My taxi ride to the hotel had more turbulence then an elephant’s fart. I should have known what I was getting into when the taxi driver sped up to the curb and slammed on his breaks sliding about three feet past me. The door seemed stuck and I couldn’t get it open, then I heard the taxi driver say, “just kick it a few times!”. Sure enough, have damage will travel. When getting into the minivan disguised as a cab I noticed open hand prints on the inside of the windows – these looked like marks made from someone getting a panic attack. I knew then, I was in the right cab. The ride to the hotel was one of the most memorable cab rides I have had in years. This guy missed his calling; his driving characteristics were somewhere between a circus act, stunt driver and a crash test dummy. We were on the freeway when an ambulance flew by; he proceeded to follow the emergency vehicle like an attached rail car. It was more vehicular sodomy then tailgating. In and out of traffic he followed the sirens like a piece of cheese hung from a wire. After a while I am assuming the speeding ambulance was too slow so he passed it and moved on. He was changing multiple lanes and cutting people off but what was crazy to me was how calm his demeanor was. Casually moving the steering wheel while a violent fate was making chase. The pure horror locked the muscles in my face and I couldn’t stop smiling. One hand had a death grip on the seat while the other..oh yes, I too was giving the window a panicked high five. The ride came to a halt like air brakes on an old rollercoaster. My head nearly hit the seat in front of me. I told him his driving was awesome and tipped nicely. He smiled and yelled, “top gun!” while giving me the thumbs up. I wanted to come back with a witty response like “mustard!” but my body was still going through shock from the previous 27 near-death experiences.
This trip has definitely started on the right path.
Until Next Time
Tuesday, October 5, 2010
My favorite story was about his good friend “James”. Now James was married, however he was not pleased with his wife. He would bark it up with Vince at the local tavern and tell these horrible stories about his wife. “She couldn’t care less about me – all she does is gripe about money and how useless I am!” This went on and on for several years but James never left, he just hoped that someday it would get better. It was a Saturday, the yard was mowed and the heavy scent of freshly cut grass filled the air. Vince decided to quench his thirst at the tavern before Marge (his wife of 20 years) got home. When he got to the tavern to his surprise he saw his pal James sitting at the bar. “I think she’s cheat’n on me Vince!!” James yelled with a drunken stagger. “Now hold on there Jimmy what’s the matter?” Vince kept the next Scotch from getting near James. “one of these days…I’ll leave her! I mean it!! – Now bug off I need some air!” James stumbled out the door to the blinding light of the sun. He then heard was sounded like a horn..but then it was too late. Without warning a bus that suffered a blown tire ran up the sidewalk and in an instant knocked the life out of James.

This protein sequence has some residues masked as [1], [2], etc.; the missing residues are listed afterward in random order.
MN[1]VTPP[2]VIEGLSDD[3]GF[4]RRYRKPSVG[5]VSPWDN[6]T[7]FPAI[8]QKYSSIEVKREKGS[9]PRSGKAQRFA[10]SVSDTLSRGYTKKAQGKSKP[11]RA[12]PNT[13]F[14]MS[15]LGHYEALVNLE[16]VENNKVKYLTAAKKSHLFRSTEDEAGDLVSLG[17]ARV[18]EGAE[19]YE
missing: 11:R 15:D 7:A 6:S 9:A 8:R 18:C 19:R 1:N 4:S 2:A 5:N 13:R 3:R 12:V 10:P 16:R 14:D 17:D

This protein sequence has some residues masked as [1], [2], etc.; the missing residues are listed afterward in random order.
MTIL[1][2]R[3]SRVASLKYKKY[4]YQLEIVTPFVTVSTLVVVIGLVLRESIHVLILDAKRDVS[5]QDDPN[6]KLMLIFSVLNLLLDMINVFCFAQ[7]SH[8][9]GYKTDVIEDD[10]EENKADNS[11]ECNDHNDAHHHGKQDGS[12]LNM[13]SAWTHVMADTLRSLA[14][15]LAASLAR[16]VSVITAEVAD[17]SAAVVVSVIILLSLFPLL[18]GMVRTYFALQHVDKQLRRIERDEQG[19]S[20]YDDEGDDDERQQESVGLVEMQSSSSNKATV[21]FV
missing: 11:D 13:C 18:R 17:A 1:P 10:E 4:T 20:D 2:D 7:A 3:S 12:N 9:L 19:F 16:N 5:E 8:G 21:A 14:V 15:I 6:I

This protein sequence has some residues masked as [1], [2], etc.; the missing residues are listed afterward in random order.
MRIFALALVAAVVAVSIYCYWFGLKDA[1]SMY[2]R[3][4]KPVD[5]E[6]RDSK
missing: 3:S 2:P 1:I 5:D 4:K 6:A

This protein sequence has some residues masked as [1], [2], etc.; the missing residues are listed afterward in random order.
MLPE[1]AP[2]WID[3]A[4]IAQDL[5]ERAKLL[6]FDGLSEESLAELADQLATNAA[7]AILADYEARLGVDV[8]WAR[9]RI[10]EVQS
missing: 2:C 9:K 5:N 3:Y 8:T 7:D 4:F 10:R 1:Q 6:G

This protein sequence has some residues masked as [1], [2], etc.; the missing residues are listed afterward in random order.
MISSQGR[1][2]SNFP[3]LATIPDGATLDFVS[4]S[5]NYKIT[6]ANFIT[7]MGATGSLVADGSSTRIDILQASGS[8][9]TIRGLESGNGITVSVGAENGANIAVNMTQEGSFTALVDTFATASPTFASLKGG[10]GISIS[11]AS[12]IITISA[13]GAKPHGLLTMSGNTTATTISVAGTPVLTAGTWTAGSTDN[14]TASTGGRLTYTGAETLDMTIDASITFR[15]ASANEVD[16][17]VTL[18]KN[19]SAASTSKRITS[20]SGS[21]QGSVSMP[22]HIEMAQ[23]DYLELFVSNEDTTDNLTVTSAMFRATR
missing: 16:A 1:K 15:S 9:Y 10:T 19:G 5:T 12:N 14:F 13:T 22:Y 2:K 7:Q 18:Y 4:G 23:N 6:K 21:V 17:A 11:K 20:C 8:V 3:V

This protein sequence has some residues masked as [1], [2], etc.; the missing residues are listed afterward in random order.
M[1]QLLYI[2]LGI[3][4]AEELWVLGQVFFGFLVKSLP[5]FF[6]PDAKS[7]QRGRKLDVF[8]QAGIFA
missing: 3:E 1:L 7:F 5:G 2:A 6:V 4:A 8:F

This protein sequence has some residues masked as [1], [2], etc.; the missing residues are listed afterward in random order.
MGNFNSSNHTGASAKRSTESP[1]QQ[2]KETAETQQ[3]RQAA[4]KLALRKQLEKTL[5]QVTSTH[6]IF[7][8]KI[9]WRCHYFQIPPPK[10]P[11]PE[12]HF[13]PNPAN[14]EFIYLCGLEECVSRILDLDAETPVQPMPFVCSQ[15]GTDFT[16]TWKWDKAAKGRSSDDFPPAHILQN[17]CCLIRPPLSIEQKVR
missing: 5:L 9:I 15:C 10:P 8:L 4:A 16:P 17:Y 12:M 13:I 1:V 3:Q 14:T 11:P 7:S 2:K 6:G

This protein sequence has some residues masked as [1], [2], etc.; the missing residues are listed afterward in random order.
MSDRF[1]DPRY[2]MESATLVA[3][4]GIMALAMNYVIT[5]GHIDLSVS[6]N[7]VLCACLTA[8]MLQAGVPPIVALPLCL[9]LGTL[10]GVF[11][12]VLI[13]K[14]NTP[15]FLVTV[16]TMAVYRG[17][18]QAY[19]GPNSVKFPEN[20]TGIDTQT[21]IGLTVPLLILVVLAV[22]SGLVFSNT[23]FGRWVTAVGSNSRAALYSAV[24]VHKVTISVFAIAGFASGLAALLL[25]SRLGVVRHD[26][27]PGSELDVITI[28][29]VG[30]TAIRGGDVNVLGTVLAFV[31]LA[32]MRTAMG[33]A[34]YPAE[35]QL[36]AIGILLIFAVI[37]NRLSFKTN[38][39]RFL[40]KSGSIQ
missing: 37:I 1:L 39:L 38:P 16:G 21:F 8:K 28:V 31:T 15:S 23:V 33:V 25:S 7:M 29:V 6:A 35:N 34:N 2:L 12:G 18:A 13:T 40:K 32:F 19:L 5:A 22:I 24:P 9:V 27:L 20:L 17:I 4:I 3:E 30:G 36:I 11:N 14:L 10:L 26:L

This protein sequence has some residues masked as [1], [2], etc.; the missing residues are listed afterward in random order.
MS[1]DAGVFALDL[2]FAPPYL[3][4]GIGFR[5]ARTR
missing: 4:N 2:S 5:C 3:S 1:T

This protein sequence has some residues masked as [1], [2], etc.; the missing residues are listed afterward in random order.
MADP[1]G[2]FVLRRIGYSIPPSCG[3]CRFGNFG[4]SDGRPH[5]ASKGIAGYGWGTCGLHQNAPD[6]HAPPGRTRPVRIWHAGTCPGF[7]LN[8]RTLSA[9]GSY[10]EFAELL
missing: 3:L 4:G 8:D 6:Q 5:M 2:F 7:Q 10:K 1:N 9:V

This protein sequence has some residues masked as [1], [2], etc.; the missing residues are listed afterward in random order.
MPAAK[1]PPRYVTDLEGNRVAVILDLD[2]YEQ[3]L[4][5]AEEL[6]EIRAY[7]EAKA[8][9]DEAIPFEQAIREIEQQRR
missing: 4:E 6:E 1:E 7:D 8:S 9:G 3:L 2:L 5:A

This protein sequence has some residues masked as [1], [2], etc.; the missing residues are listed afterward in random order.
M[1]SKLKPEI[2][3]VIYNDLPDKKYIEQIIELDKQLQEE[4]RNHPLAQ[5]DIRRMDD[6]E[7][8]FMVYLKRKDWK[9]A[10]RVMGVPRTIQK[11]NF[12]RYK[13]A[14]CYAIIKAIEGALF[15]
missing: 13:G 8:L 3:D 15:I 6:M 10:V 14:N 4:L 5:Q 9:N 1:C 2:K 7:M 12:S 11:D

“That was it? That was the story?” I asked. Vince took a deep drag from his filter-less cigarette and sighed. “Now you see James hated his situation but he never left. The longer he stayed the more impossible it seemed to leave. Even when his wife took an interest to the pool guy, he never left. Til that one day a bus drove by and killed him. So if you are ever in a bad situation; leave as soon as you can, or you’ll never see the bus coming.”
Until Next Time.
Sunday, June 6, 2010
Dull moments can last forever or never happen – at the same time. The hotel staff are the ghost of service; always moving tables, setting up food dispensaries and distributing linens – they are often seen but rarely present. The pungency of taxi drivers, sounds of the street philosophers and the sights of community college bar maids all play a part in this act; a perpetual sequel to a play that has yet been written. The immune system is always under siege and the feeling of “almost sick” is often standard procedure within these grounds.
It’s not romantic, polished or divine. Your never in a place it’s more of a state of mind. Keeping the brain true to the task at hand while dealing with fatigue, hotel nutrition and a hangover can be a challenge but after awhile it all goes numb. Thursdays are Mondays, Fridays are Tuesdays and today will happen sometime tomorrow. Try waking up in a cold sweat because you're late for the meeting only to find out it’s 3am because your mind thinks it’s still in another time zone. After the panic subsides you toss and turn trying to get back in to a hold of sleep only to be awaken again by environment unfamiliarity and the adultery happening next door. Hotels are only familiar due to repetition, the smells and paid smiles are often the same. Bad air fresheners’ and stale cold air being pumped through the vents are just part this element. The rest made up of controlled situations with an uncontrollable circumstance.
The experience of the traveler is feeling out of place; and that’s core of why I’m here. It’s something you look forward to as much as you want it to end, and I wouldn’t have it any other way.
Until Next time.